once described as a quiet, agricultural backwater in Devon’s river country —but history tells us otherwise!
Lapford history is full of stories of intrigue, influence and incredulity that belie the village’s pastoral setting. It was once home to: the infamous and murderous ‘Parson Jack’; tinned rice pudding (invented in the village in 1936); some 2000 Roman soldiers; Britain’s ‘most wanted’ criminal; the last survivor of The Great Escape of WW2; a prosperous textile industry; and a surprising number of inspiring men and women who helped shape the world. See Lapfordians who changed the world
A brief introduction to Lapford Read More
The village of Lapford lies between Dartmoor and Exmoor in Devon’s fertile “River Country”. It was once the site of an important river crossing leading to the mysterious ‘sacred grove’ of the Celtic nomads, the Dumnonii, who settled in the iron age. Later the crossing was important enough to be protected by one of the South West’s largest Roman forts—Nymetstatio—next to today’s Bury Barton.From the well-preserved village mill, Lapford village winds up the southern slopes of the Yeo Vale—thatched cob cottages, yeomen’s farmhouses, Victorian gentlemen’s residences and post-war housing developments seemingly jostling for sunny positions.
The valley once echoed to the sound of ‘tins’ being unloaded from rail wagons at the Ambrosia factory. Here, in 1936, canned rice pudding was invented. The name of Lapford travelled the world on the side of a can. For a small agricultural community Lapford has been home to a surprisingly large number of influential men and women of historical relevance, whose stories will be covered in this website.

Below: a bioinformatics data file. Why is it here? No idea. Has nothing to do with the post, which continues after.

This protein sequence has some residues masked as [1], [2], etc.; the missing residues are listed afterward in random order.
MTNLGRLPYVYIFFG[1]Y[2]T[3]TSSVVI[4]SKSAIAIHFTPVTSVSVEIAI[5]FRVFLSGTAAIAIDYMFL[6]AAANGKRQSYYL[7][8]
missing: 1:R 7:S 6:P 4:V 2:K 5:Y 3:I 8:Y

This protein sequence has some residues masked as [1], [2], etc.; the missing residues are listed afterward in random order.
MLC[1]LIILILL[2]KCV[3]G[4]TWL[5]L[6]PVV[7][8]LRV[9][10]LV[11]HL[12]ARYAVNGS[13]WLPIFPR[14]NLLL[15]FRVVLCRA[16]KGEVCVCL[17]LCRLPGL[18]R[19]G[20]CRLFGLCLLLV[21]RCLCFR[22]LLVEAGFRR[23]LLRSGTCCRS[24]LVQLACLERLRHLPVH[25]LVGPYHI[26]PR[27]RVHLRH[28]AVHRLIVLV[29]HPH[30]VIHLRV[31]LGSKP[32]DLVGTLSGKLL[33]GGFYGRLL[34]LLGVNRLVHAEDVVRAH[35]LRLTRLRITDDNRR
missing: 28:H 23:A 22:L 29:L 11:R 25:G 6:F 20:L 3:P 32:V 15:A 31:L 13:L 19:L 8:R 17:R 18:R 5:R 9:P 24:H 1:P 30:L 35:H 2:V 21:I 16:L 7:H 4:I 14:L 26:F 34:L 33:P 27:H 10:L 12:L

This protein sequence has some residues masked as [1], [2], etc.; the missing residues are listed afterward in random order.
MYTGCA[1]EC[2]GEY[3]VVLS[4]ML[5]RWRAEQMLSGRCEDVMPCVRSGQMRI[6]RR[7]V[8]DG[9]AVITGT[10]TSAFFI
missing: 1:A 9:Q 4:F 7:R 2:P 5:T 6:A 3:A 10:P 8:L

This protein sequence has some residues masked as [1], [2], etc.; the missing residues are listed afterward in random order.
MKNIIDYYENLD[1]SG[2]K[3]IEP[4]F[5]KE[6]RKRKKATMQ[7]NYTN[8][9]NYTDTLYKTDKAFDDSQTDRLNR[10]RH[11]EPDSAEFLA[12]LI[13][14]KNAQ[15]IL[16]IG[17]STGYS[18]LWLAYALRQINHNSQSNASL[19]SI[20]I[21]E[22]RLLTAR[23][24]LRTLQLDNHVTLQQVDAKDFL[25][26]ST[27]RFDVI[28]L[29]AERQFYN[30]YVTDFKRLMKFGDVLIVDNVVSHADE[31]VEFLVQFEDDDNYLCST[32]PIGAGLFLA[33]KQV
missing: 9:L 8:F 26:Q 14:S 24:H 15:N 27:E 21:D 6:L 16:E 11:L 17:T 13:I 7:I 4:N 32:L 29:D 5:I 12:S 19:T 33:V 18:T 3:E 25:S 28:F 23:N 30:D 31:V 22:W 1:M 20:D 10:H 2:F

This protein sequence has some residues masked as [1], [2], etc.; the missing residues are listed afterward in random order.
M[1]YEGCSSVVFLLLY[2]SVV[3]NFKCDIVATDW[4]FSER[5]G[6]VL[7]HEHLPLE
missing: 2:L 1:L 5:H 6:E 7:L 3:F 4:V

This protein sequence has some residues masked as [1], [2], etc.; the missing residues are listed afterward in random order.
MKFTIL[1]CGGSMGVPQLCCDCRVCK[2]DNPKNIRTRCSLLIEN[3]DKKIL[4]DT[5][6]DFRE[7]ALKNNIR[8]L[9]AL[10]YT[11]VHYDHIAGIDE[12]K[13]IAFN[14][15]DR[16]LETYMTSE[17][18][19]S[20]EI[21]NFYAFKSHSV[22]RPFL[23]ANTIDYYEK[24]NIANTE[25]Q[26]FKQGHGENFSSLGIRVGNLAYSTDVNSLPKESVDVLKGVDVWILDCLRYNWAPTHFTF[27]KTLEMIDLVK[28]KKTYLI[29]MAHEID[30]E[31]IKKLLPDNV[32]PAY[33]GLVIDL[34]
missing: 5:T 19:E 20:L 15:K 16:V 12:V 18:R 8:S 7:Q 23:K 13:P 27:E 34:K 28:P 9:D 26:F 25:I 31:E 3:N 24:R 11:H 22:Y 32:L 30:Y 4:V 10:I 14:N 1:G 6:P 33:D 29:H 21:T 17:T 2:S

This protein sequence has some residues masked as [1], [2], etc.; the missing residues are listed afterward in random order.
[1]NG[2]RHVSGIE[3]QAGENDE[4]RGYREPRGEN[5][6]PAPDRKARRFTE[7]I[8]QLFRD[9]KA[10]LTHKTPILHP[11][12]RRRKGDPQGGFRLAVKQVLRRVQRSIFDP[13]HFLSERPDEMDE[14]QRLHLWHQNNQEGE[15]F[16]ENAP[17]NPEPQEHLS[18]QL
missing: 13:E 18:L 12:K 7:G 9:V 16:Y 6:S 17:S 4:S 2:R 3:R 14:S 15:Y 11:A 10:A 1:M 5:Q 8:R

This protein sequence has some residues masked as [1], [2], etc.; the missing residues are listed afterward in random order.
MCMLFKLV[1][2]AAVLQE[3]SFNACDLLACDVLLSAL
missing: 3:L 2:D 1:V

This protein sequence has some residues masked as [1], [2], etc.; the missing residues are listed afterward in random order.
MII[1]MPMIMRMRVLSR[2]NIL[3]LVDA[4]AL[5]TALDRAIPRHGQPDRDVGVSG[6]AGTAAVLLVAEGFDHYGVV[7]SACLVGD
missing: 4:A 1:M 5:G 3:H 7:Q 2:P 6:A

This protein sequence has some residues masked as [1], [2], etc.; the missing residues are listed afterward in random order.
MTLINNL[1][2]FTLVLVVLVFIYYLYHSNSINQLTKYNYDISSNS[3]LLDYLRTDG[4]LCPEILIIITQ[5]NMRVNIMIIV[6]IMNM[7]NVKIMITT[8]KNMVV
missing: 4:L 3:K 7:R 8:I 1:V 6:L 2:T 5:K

Lapford lore has darker tales too…
William de Tracy is said to have fled to the area after his hand in the murder of Thomas-a-Becket and rebuilt Lapford church as a penance. Centuries later, “public enemy no.1”, John Macvicar, also fled here, choosing to hide out at a local chicken farm after his famous jail break. Lapford’s infamous ruffian rector, John Radford, seemingly committed at least two murders in the village. He was never convicted as villagers, afraid of giving evidence, claimed that they had never hung a parson before so didn’t intend to start doing so. Despite his brutish reputation and his love for ‘off the cuff’ prize fighting, one Lapford resident described ‘Parson Jack’ as “the perfect gentleman”.
Welcome to Lapford!
Lapford history humour Read More
- Tinned rice pudding was invented in Lapford in 1936. Uncanny?
- Lapford’s infamous rector “Parson Jack” reputedly committed at least two murders in the village. When he raised farm rents did that make him a cereal killer?
- Were C12 villagers sceptical to see their church being built by a man who had just murdered the Archbishop of Canterbury?
- Lapford’s Roman fort was probably large enough for 2000 men – and they say Devon folk are wary of incomers!
- George Woolway said he’d buy the Malt Scoop Inn for a “hatful of sovereigns” … but he couldn’t afford to get too big headed about it!
- Charles Adley was an authority on the installation of Indian’s 4000 mile telegraph system. Ironic that telephones were so slow arriving in Lapford!
- Speaking of telephones, Lapford residents could be the last with 5-digits … but villagers are urged not to count on it!
Lapford Then & Now